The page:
Some pianists (Roving Pianist included) prefer to isolate prior to performing. But Ms. Tang’s innate confidence allowed her to mingle with ease, describing her program and fielding questions from us during the pre-concert discussion.
Thus, when she took her seat at the 9-foot Steinway concert grand, the audience had already warmed to her.
Scarlatti: Keyboard Sonata in F major K.445
Domenico Scarlatti’s K.445 Keyboard Sonata in F major is, well, very Scarlatti. Of the 500+ sonatas that he wrote, it is fairly typical. Rippling, twirling runs leap between the pianist’s hands, framed by recurring left-hand punctuation.
This piano was well-suited to Scarlatti. The low end was clean, reminiscent perhaps of Beethoven’s time, although more powerful. And Stephanie used the lightest pedal, ensuring that the brightness of the instrument did not blur her nimble fingerwork.
Beethoven: Piano Sonata No. 6 in F major, Op. 10 No. 2
Ms. Tang described this early Beethoven work as humorous and cheeky. And throughout her performance, her appropriately theatrical facial expressions were priceless.
We are not accustomed to thinking of Beethoven as entertainment, but under Ms. Tang’s hands this overtly mundane Sonata was in fact a lot of fun.
To judge by her expression afterwards, she enjoyed it at least as much as her audience did.
Chopin: Polonaise-Fantaisie in A-flat major, Op. 61
Stephanie guided the audience through Scarlatti and Beethoven, but everything changed when she transitioned to Chopin. The artist was a different pianist for Chopin, becoming the medium instead of the message.
Chopin spoke directly to us through Ms. Tang, making for an enchanting performance. Her pacing was so naturally fluid that the concept of rubato seems unnecessary.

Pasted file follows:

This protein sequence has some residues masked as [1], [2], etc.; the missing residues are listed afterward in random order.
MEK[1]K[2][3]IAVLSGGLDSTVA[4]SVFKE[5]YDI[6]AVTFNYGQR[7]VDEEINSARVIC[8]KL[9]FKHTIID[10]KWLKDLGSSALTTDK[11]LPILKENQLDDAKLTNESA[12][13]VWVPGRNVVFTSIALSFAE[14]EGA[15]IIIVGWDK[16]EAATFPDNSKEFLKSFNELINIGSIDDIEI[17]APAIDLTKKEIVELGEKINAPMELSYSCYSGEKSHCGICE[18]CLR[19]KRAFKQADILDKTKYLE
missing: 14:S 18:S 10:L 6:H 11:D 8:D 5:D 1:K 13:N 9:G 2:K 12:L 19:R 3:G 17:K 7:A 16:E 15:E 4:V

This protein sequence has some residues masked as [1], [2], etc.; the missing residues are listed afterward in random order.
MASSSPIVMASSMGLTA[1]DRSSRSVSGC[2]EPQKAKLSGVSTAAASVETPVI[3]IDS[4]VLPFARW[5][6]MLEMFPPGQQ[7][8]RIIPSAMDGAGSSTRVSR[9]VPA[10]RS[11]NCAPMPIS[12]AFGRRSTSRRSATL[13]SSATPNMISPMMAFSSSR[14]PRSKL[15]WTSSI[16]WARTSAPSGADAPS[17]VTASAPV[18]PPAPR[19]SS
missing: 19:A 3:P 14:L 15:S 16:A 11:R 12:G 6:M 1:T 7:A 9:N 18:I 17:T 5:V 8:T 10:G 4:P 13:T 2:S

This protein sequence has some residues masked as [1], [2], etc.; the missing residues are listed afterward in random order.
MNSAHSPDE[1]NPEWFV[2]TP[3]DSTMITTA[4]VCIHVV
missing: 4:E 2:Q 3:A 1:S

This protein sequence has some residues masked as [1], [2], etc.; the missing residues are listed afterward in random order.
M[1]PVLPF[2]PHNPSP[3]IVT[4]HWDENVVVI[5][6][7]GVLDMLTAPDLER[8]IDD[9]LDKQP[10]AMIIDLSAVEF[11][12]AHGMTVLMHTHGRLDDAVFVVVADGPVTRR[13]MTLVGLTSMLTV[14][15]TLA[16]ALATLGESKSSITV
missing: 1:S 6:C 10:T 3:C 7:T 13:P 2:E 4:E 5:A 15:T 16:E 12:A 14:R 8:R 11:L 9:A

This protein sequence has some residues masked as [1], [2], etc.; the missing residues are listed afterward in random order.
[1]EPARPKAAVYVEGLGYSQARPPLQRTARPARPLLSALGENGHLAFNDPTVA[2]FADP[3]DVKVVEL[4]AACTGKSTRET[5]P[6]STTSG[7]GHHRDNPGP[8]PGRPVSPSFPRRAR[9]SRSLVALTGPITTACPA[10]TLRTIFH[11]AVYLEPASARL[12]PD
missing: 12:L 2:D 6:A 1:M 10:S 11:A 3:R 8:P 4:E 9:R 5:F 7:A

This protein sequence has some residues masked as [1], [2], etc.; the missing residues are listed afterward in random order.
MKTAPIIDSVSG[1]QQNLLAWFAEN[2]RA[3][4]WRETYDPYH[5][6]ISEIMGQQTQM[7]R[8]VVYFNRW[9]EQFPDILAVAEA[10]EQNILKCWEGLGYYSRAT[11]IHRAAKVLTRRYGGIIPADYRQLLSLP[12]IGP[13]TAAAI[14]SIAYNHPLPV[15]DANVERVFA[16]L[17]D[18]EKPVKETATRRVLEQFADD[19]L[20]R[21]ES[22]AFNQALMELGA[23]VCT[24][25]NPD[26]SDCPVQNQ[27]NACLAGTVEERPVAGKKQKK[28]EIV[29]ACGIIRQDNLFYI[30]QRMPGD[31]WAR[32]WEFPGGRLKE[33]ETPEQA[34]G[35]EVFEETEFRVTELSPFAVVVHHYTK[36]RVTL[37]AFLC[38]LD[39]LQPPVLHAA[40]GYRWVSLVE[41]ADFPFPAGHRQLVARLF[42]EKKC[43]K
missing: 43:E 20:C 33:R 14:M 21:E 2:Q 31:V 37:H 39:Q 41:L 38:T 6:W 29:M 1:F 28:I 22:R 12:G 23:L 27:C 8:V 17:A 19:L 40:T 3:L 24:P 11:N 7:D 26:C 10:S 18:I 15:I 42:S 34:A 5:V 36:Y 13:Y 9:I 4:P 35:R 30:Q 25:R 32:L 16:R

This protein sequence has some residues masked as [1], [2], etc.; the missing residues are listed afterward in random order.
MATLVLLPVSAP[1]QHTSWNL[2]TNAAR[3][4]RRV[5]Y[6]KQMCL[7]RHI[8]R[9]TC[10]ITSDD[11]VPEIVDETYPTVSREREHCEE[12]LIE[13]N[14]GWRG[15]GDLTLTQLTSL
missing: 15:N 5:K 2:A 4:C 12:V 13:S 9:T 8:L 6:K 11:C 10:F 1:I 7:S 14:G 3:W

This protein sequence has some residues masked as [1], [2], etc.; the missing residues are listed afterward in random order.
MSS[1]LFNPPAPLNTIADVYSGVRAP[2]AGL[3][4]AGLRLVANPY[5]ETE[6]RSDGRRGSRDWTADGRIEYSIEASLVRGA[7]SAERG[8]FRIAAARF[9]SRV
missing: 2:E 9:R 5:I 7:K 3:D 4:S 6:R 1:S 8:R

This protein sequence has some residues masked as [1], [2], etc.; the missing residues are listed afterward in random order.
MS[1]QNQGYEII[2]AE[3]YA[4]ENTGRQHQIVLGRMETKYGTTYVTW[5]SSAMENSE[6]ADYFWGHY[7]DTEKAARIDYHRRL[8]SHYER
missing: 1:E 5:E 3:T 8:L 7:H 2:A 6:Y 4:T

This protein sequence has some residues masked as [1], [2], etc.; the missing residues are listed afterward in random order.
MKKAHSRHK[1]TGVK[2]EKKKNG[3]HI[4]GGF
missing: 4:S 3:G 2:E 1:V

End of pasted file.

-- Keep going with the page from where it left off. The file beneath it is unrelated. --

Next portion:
In the moments of silence after the last notes, I felt the entire audience sigh.
Schubert: Four Impromptus, D. 899
After such sublime Chopin, anything else would seem anticlimactic. Ms. Tang solved this by closing with Schubert Impromptu’s.
These mostly well-known concert pieces are quintessential Schubert: lavishly romantic and with sufficient drama to support some entertaining pianistic flair.
Ms. Tang’s flair was to throw in keyboard theatrics. Most notably she pulled the “Lang Lang Whip”, a shamelessly flashy gesture where the pianist whips her left arm down and away from the keyboard. Now I can call it the Lang Tang Whip.
Encore: Schumann Davidsbündlertänze Op. 6 No. 2 Innig
The concert closed with this very short, serene work by Schumann.
The glue that made this event special was not the venue, the piano or the music. It was Stephanie Tang herself. Friendly and at ease with her audience, she was generous with her time and fun to be around.
This hard-working, multi-faceted pianist has a busy calendar and a bright future.
Core Memory Music is Craig Maynard’s labor of love. Concerts take place at his solar-powered home which contains a casual, high-ceiling performance space with excellent acoustics and comfortable seating.
The piano is a full-sized C&A Steinway D (see What is a Steinway C&A piano). It has glittering silver pins, a translucent upper mid-range and sonorous bottom octaves that excel as pedal notes in e.g. Bach/Liszt Prelude and Fugue in A minor BWV 543.
I share these details because Core Memory Music is a piano-lover’s paradise. Craig recruits excellent young musicians from Yale, Boston and now from the Concert Artists’ Guild. This was the third concert here that Roving Pianist has attended, and it won’t be the last. See https://corememorymusic.com/ for information about upcoming events.